“Oh, I see,” he replied, though he was more baffled than he had been moments earlier. Laurel was being too polite, or at least more polite than she usually was to him. He took a step closer to her and took a quick gasp of breath. It was almost inaudible, but it sounded louder to Aramis as he gazed upon the blond-haired woman.

Never before had he seen Laurel wearing a dress like that, scandalously low cut and one that most married women wouldn’t dare sport, let alone a respectable single woman. He found that he could not raise his eyes from the expanse of exposed shoulder and bosom. He took himself to task. “What did you want to see me about?” He thought his voice sounded at least somewhat normal.

Laurel smiled. The smile was more confident than she actually felt. “I see you noticed the dress.” As if she couldn’t think of anything more inane to say!

“Well diantre, Laurel! What did you expect? Of course I noticed the dress!” He plunged a hand through his raven-black hair, and in that action Laurel could tell Aramis was truly discomfited. “I hardly think I need tell you that it is wholly inappropriate for a lady of your station.”

“Shut up,” Laurel snapped, exasperated and overwrought. “You’re the only one who’s seen me in it, so don’t worry your overdeveloped sense of propriety.” Though, truth be told, she found the dress far too revealing for her sense of modesty too. Oddly enough, Laurel was coming to think that she was more modest than most women, and she was definitely beginning to seriously rethink the wisdom of this course of action. Yet, the scandalous things she had seen and heard from supposedly chaste unmarried women alone . . . She did not complete the thought as Aramis’ voice interrupted her musings.“Laurel, I.” She saw him swallow. “I think you had better go.”

“Why?” was her simple response, and she heard him start to explain something about propriety. Laurel sighed, scared and disappointed, maybe even resigned, at the same time. “So you have no interest in kissing me then?” Now, where had those words come from? And was it possible to take them back without really appearing the fool?

Aramis froze. “I did not say that.” The collar of his tunic felt too tight.

Fingertips brushed his cheek, and he felt a warm breath. For a moment he thought he felt those fingertips tremble. “Then kiss me, Aramis.” Please don’t make me beg, she added silently, wondering from where this alternate her had suddenly emerged.

Reluctantly, and with all the discipline he could muster, he pushed her hand down and started to tell her she should go, but she didn’t let him finish. “I’m sorry. If you don’t want . . . I shouldn’t . . . I don’t know what I was thinking. I’d better go,” she finally stuttered to a finish.

Chérie. That’s precisely it. I do want,” he whispered in her ear, and her eyes suddenly locked on his. He could sense her nervousness; however, she did not run. Her eyes, they dared him. Beckoning. He didn’t put it off any longer; he twined his hand in her long hair, pulling it from its pins, and covered her mouth with his. She shivered and sighed, falling against him. Close, but not close enough. His free hand traced the contour of her body up to the bodice of her dress and then paused there.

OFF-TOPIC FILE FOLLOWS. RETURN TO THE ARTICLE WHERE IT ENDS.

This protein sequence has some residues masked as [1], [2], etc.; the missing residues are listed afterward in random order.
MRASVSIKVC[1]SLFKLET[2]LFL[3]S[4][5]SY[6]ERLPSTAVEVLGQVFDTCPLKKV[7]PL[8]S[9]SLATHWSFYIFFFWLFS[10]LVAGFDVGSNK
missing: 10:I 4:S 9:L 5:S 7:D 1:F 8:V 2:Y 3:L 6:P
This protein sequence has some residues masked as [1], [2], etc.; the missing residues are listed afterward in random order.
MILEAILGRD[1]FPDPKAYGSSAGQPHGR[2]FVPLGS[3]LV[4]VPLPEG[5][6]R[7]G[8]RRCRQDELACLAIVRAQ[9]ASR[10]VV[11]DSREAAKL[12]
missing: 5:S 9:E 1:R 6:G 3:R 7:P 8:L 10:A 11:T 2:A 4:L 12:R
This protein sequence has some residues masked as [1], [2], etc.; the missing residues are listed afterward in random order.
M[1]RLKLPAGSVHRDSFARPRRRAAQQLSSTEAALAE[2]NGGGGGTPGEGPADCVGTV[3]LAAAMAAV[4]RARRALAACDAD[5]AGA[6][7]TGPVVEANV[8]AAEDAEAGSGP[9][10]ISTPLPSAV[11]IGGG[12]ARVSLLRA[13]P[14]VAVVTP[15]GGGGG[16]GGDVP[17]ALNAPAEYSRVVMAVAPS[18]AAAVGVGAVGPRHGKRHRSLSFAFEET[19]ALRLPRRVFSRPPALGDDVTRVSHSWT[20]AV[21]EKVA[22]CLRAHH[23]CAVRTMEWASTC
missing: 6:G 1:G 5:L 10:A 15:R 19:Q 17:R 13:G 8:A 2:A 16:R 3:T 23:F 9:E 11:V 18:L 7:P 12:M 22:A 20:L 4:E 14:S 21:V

“So, you are no better than a whore. Well, you’ll never have her again, Aramis,” another voice intruded, and Aramis and Laurel did not even have time to break apart as a shot of blazing light streamed from the window. The marquise screamed in tortured agony as the beam impacted with her spinal cord, eating away and fusing neurons, warping molecular structure. The impulse traveled further up her spine, and she writhed in agony.

Aramis dropped to his knees, struggling to support the woman’s convulsing body. Desperately, his hands shaking, he searched for some sign of the wound the assailant had inflicted. Nothing. Laurel’s cries and throes were going weaker. Still nothing.

Once again he tried, his hands searching everywhere. Then suddenly she was still. He shook her, but she did not move. Aramis’ hands frantically tried for a pulse. There was none. No breathing either.

Non.” He shook his head in denial and looked up to see the figure perched in his window, unmoved emotionally or physically by the scene he had just instigated. A slow, malicious smile spread across the other man’s face. “My debt is now paid in full,” he said in a voice that Aramis recognized.

The musketeer jumped to his feet and dashed for the window, drawing his sword. “Konrad. You devil’s spawn. You’re going to wish you were dead when I’m finished with you.”

Konrad shrugged his shoulders and shifted his position. “Give my condolences to the others,” he told the duc flippantly, and Aramis, his face set grimly and sword at ready, stalked forward.

“You will pay.” Aramis’ voice was frigid.

“Only if you can find me, Aramis,” Konrad replied and jumped from his purchase on the window. By the time Aramis was able to dash from his place and jump out the window, the Prussian had vanished.

NON!” the duc screamed in anguish and then screamed again. Finally he fell silent. Not Laurel. But there was no further denial that Laurel had been murdered. “I will catch you, Konrad. My promise to God.”